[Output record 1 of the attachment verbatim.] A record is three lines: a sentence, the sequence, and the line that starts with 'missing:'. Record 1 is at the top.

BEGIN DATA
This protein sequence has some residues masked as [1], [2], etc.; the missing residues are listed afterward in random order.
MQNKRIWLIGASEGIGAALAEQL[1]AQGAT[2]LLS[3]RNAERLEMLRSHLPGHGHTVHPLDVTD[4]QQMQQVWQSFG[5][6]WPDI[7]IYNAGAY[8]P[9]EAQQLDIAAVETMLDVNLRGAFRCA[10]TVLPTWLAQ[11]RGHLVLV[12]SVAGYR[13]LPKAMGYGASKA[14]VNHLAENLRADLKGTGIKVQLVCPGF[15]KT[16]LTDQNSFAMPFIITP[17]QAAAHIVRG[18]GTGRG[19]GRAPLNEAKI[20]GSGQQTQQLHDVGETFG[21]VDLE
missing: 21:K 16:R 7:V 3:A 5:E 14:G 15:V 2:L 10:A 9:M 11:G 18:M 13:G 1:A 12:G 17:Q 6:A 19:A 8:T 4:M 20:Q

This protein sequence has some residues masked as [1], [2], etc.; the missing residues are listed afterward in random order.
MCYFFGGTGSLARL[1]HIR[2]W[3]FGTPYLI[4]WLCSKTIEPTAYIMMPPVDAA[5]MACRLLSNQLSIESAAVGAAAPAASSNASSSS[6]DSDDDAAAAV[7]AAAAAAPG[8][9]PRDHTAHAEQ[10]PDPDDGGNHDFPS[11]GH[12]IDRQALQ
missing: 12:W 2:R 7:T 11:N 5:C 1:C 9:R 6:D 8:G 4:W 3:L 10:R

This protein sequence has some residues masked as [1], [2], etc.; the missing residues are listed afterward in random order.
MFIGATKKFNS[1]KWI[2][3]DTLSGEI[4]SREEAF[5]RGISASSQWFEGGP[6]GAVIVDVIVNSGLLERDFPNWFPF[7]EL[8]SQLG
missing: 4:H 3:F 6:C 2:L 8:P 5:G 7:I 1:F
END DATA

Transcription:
This protein sequence has some residues masked as [1], [2], etc.; the missing residues are listed afterward in random order.
MQNKRIWLIGASEGIGAALAEQL[1]AQGAT[2]LLS[3]RNAERLEMLRSHLPGHGHTVHPLDVTD[4]QQMQQVWQSFG[5][6]WPDI[7]IYNAGAY[8]P[9]EAQQLDIAAVETMLDVNLRGAFRCA[10]TVLPTWLAQ[11]RGHLVLV[12]SVAGYR[13]LPKAMGYGASKA[14]VNHLAENLRADLKGTGIKVQLVCPGF[15]KT[16]LTDQNSFAMPFIITP[17]QAAAHIVRG[18]GTGRG[19]GRAPLNEAKI[20]GSGQQTQQLHDVGETFG[21]VDLE
missing: 21:K 16:R 7:V 3:A 5:E 14:G 15:V 2:L 10:A 9:M 11:G 18:M 13:G 1:A 12:G 17:Q 6:A 19:A 8:T 4:M 20:Q